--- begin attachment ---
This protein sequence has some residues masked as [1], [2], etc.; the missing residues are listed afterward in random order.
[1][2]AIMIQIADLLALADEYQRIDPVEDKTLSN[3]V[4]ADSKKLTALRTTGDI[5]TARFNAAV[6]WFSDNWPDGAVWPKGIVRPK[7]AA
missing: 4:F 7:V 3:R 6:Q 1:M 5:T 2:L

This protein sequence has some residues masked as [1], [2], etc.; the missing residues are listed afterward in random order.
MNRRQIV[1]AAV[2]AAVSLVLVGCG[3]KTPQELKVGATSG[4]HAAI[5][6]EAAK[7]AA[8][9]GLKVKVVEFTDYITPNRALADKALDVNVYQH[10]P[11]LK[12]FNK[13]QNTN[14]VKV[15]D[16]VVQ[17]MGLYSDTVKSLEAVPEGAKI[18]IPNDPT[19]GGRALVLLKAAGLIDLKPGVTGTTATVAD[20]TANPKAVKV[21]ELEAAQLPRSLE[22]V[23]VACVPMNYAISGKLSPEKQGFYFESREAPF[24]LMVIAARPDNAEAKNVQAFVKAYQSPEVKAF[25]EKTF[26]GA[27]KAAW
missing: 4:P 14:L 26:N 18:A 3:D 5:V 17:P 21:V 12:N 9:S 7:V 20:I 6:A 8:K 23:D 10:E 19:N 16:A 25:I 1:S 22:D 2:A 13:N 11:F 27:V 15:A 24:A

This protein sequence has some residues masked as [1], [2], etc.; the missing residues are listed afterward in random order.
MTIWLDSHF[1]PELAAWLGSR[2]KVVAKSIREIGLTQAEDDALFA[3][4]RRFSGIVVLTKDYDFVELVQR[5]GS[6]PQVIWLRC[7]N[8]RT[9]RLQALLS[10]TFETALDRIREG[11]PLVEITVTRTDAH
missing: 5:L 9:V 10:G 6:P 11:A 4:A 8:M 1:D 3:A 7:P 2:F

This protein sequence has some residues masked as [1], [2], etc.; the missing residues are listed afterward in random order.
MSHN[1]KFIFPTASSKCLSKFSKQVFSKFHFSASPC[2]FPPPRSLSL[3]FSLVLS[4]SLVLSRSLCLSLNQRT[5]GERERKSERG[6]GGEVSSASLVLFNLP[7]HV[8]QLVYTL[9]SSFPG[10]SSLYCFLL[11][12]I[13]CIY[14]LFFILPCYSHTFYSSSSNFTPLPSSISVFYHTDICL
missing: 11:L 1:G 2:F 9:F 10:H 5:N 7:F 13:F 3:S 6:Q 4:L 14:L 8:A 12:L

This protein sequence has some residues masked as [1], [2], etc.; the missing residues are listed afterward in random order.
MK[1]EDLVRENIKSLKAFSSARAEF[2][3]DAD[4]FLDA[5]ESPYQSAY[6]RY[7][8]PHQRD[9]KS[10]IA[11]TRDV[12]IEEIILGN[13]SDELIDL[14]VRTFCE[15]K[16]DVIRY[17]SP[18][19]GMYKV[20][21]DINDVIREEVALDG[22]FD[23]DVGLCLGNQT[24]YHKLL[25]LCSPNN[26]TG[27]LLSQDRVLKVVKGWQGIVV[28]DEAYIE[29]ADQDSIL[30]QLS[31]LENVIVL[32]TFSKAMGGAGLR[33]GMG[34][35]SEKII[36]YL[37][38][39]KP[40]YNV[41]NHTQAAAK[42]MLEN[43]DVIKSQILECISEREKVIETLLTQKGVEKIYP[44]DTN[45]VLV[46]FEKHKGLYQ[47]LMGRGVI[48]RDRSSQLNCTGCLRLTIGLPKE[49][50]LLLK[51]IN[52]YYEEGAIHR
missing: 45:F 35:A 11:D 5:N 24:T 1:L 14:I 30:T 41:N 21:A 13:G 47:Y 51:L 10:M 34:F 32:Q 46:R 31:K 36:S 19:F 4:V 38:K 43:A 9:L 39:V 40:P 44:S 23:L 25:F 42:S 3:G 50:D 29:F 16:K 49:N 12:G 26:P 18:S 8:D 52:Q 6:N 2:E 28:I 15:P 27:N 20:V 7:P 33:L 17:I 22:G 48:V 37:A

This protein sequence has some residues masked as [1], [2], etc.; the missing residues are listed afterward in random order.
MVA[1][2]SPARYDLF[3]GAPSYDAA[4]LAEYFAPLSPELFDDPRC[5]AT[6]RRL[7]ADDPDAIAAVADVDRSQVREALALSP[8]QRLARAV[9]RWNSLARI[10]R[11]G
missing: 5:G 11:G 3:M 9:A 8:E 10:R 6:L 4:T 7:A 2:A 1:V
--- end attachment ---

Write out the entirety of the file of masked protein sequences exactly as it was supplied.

This protein sequence has some residues masked as [1], [2], etc.; the missing residues are listed afterward in random order.
[1][2]AIMIQIADLLALADEYQRIDPVEDKTLSN[3]V[4]ADSKKLTALRTTGDI[5]TARFNAAV[6]WFSDNWPDGAVWPKGIVRPK[7]AA
missing: 4:F 7:V 3:R 6:Q 1:M 5:T 2:L

This protein sequence has some residues masked as [1], [2], etc.; the missing residues are listed afterward in random order.
MNRRQIV[1]AAV[2]AAVSLVLVGCG[3]KTPQELKVGATSG[4]HAAI[5][6]EAAK[7]AA[8][9]GLKVKVVEFTDYITPNRALADKALDVNVYQH[10]P[11]LK[12]FNK[13]QNTN[14]VKV[15]D[16]VVQ[17]MGLYSDTVKSLEAVPEGAKI[18]IPNDPT[19]GGRALVLLKAAGLIDLKPGVTGTTATVAD[20]TANPKAVKV[21]ELEAAQLPRSLE[22]V[23]VACVPMNYAISGKLSPEKQGFYFESREAPF[24]LMVIAARPDNAEAKNVQAFVKAYQSPEVKAF[25]EKTF[26]GA[27]KAAW
missing: 4:P 14:L 26:N 18:A 3:D 5:V 17:P 21:V 12:N 9:S 7:V 20:I 6:A 8:K 23:D 10:E 19:N 16:A 25:I 1:S 22:D 2:A 13:N 11:F 27:V 15:A 24:A

This protein sequence has some residues masked as [1], [2], etc.; the missing residues are listed afterward in random order.
MTIWLDSHF[1]PELAAWLGSR[2]KVVAKSIREIGLTQAEDDALFA[3][4]RRFSGIVVLTKDYDFVELVQR[5]GS[6]PQVIWLRC[7]N[8]RT[9]RLQALLS[10]TFETALDRIREG[11]PLVEITVTRTDAH
missing: 5:L 9:V 10:G 6:P 11:A 4:A 8:M 1:D 3:A 7:P 2:F

This protein sequence has some residues masked as [1], [2], etc.; the missing residues are listed afterward in random order.
MSHN[1]KFIFPTASSKCLSKFSKQVFSKFHFSASPC[2]FPPPRSLSL[3]FSLVLS[4]SLVLSRSLCLSLNQRT[5]GERERKSERG[6]GGEVSSASLVLFNLP[7]HV[8]QLVYTL[9]SSFPG[10]SSLYCFLL[11][12]I[13]CIY[14]LFFILPCYSHTFYSSSSNFTPLPSSISVFYHTDICL
missing: 11:L 1:G 2:F 9:F 10:H 5:N 7:F 13:F 3:S 6:Q 4:L 14:L 8:A 12:L

This protein sequence has some residues masked as [1], [2], etc.; the missing residues are listed afterward in random order.
MK[1]EDLVRENIKSLKAFSSARAEF[2][3]DAD[4]FLDA[5]ESPYQSAY[6]RY[7][8]PHQRD[9]KS[10]IA[11]TRDV[12]IEEIILGN[13]SDELIDL[14]VRTFCE[15]K[16]DVIRY[17]SP[18][19]GMYKV[20][21]DINDVIREEVALDG[22]FD[23]DVGLCLGNQT[24]YHKLL[25]LCSPNN[26]TG[27]LLSQDRVLKVVKGWQGIVV[28]DEAYIE[29]ADQDSIL[30]QLS[31]LENVIVL[32]TFSKAMGGAGLR[33]GMG[34][35]SEKII[36]YL[37][38][39]KP[40]YNV[41]NHTQAAAK[42]MLEN[43]DVIKSQILECISEREKVIETLLTQKGVEKIYP[44]DTN[45]VLV[46]FEKHKGLYQ[47]LMGRGVI[48]RDRSSQLNCTGCLRLTIGLPKE[49][50]LLLK[51]IN[52]YYEEGAIHR
missing: 45:F 35:A 11:D 5:N 24:T 1:L 14:I 30:T 41:N 21:A 13:G 47:Y 51:L 10:M 34:F 32:Q 46:R 31:K 36:S 19:F 4:V 38:K 43:A 9:L 39:V 40:P 44:S 23:L 25:F 42:S 3:G 50:D 29:F 16:K 49:N 12:G 26:P 18:S 8:D 52:Q 6:N 2:E 28:I 15:P 27:N 20:V 7:P 33:L 17:I 22:G 48:V 37:A

This protein sequence has some residues masked as [1], [2], etc.; the missing residues are listed afterward in random order.
MVA[1][2]SPARYDLF[3]GAPSYDAA[4]LAEYFAPLSPELFDDPRC[5]AT[6]RRL[7]ADDPDAIAAVADVDRSQVREALALSP[8]QRLARAV[9]RWNSLARI[10]R[11]G
missing: 5:G 11:G 3:M 9:A 8:E 10:R 6:L 4:T 7:A 2:A 1:V